Symantec Endpoint Security is the solution that delivers complete protection across all devices in your environment, including full Mobile Threat Defense for both managed and unmanaged devices.
By connecting to the sign on flow, we offer a more generic and universal mechanism for enforcement. When an end user tries to access a corporate resource on their device, the ‘integrated’ authentication process triggers a background evaluation of the device’s security posture, checking: 1. Whether the device has SEP Mobile app up and running, and 2. If the device is compliant with the organization’s security policy.
If the device has the SEP Mobile app deployed and is compliant, the end user can continue with the sign on process to gain access. If the evaluation finds that any of the above conditions are not met on the device (no MTD app or device is non-compliant), the end user will be blocked from accessing corporate resources and will be prompted to download the app or resolve the compliance violation.
Here’s a video of how this works.
Mobile Access Control therefore ensures that devices, both managed and unmanaged, are protected and compliant with security policies. Only when these two conditions are met, does an end user get access to resources.
Sign-on timing is ideal
The Access Control approach is also effective because of where it meets the end user. An optimal time to persuade users to download the MTD agent is during the sign-on process when they most want access to resources. Just like with app permissions where users are more likely to accept a permission when they want to use a feature it enables, users will more likely download the MTD app when they want immediate access. This is ideal compared to sending end users an often “out-of-context” email prompting them to install and activate the MTD agent.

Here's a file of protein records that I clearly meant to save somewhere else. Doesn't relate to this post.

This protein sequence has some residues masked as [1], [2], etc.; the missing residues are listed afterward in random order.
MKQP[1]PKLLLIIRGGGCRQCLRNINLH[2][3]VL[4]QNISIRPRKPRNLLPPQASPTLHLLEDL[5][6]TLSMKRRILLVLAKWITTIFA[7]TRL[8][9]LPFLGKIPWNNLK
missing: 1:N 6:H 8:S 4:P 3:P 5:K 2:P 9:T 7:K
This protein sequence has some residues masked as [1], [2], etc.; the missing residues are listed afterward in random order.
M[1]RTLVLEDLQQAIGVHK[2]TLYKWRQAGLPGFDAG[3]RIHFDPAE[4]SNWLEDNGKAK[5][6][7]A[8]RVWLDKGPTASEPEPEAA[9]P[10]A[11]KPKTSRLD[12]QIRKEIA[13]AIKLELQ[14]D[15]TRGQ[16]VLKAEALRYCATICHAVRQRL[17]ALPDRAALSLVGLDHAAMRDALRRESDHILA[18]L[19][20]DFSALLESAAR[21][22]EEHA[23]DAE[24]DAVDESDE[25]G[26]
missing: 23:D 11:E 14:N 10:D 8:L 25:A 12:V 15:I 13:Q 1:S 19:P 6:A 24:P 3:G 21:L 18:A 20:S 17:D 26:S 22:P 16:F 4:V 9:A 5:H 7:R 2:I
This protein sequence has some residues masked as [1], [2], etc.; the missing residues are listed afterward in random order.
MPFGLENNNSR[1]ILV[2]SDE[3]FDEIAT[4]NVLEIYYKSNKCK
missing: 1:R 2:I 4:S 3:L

Mobile Access Control’s generic implementation enables admins to integrate the mechanism into whatever SSO/SAML flow used in their organization. Integration should be straightforward if HTTP requests can be redirected to a Symantec page.
What does this mean for end users? Upon implementation, users who try to access a corporate app or resource, like Office 365, will be redirected to a specific Symantec page which triggers the Access Control mechanism to check the compliance status of their mobile device. As mentioned previously, if the device is found to be compliant, end users are seamlessly redirected back to the Office 365 login, which continues as it had before. Non-compliant users will be blocked. End-users will go through this process only for app logins that are configured to pass through Mobile Access Control and only when a login is required, for example if the password changes and the session has expired. If the session remains active, there is no need to go through the MAC process again.
Increased adoption for a stronger security posture
As we discussed in a previous blog post on MTD deployment best practices, even the most powerful MTD solutions are ineffective if your organization has incomplete deployment or low adoption rates. These factors can leave organizations vulnerable to attacks. BYODs – where end users are root users – may be introducing a great deal of risk to your organization, increasing the attack surface for corporate breach. Symantec Mobile Access Control not only ensures both your managed and unmanaged mobile devices are protected, in addition to all devices and OSs in your environment, it does so without interrupting end-user access, for continued productivity and security.